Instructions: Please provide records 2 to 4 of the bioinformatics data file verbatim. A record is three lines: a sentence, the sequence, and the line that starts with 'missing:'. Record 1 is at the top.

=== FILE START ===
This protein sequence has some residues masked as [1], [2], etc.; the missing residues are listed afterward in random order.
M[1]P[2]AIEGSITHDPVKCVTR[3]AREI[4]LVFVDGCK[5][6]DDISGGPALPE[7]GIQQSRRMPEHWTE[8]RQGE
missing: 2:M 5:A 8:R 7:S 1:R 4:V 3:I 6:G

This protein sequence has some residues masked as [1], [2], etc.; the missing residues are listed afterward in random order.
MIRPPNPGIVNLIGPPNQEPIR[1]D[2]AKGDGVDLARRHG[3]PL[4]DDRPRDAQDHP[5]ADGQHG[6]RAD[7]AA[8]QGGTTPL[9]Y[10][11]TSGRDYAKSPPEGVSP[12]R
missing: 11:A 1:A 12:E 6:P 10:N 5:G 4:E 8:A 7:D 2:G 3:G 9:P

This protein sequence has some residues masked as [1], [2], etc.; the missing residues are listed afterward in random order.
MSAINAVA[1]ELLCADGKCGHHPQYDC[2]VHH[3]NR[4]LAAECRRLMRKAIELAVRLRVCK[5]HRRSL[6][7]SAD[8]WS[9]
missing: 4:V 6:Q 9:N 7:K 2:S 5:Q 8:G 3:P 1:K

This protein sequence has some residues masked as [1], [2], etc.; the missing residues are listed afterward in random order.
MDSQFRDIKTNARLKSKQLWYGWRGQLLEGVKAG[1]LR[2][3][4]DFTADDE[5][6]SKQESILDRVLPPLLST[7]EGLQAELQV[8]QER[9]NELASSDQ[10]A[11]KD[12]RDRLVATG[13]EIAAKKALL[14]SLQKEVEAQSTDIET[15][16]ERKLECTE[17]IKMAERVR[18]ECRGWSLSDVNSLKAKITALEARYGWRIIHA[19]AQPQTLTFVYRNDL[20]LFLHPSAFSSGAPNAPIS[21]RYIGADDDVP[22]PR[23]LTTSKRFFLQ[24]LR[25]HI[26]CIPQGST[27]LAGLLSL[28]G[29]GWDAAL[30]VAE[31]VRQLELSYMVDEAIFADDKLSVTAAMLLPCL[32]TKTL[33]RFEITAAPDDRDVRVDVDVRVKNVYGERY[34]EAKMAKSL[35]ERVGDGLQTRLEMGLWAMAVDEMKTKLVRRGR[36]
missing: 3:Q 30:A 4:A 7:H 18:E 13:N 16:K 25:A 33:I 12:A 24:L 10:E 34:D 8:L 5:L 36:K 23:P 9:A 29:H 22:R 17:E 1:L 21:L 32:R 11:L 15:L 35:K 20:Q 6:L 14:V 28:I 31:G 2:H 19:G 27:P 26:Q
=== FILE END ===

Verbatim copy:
This protein sequence has some residues masked as [1], [2], etc.; the missing residues are listed afterward in random order.
MIRPPNPGIVNLIGPPNQEPIR[1]D[2]AKGDGVDLARRHG[3]PL[4]DDRPRDAQDHP[5]ADGQHG[6]RAD[7]AA[8]QGGTTPL[9]Y[10][11]TSGRDYAKSPPEGVSP[12]R
missing: 11:A 1:A 12:E 6:P 10:N 5:G 4:E 8:A 7:D 2:G 3:G 9:P

This protein sequence has some residues masked as [1], [2], etc.; the missing residues are listed afterward in random order.
MSAINAVA[1]ELLCADGKCGHHPQYDC[2]VHH[3]NR[4]LAAECRRLMRKAIELAVRLRVCK[5]HRRSL[6][7]SAD[8]WS[9]
missing: 4:V 6:Q 9:N 7:K 2:S 5:Q 8:G 3:P 1:K

This protein sequence has some residues masked as [1], [2], etc.; the missing residues are listed afterward in random order.
MDSQFRDIKTNARLKSKQLWYGWRGQLLEGVKAG[1]LR[2][3][4]DFTADDE[5][6]SKQESILDRVLPPLLST[7]EGLQAELQV[8]QER[9]NELASSDQ[10]A[11]KD[12]RDRLVATG[13]EIAAKKALL[14]SLQKEVEAQSTDIET[15][16]ERKLECTE[17]IKMAERVR[18]ECRGWSLSDVNSLKAKITALEARYGWRIIHA[19]AQPQTLTFVYRNDL[20]LFLHPSAFSSGAPNAPIS[21]RYIGADDDVP[22]PR[23]LTTSKRFFLQ[24]LR[25]HI[26]CIPQGST[27]LAGLLSL[28]G[29]GWDAAL[30]VAE[31]VRQLELSYMVDEAIFADDKLSVTAAMLLPCL[32]TKTL[33]RFEITAAPDDRDVRVDVDVRVKNVYGERY[34]EAKMAKSL[35]ERVGDGLQTRLEMGLWAMAVDEMKTKLVRRGR[36]
missing: 3:Q 30:A 4:A 7:H 18:E 13:N 16:K 25:A 33:I 12:A 24:L 10:E 34:D 8:L 5:L 36:K 23:P 9:A 29:H 22:R 17:E 1:L 21:L 32:R 11:L 15:L 35:K 20:Q 6:L 14:V 28:I 31:G 2:H 19:G 27:P 26:Q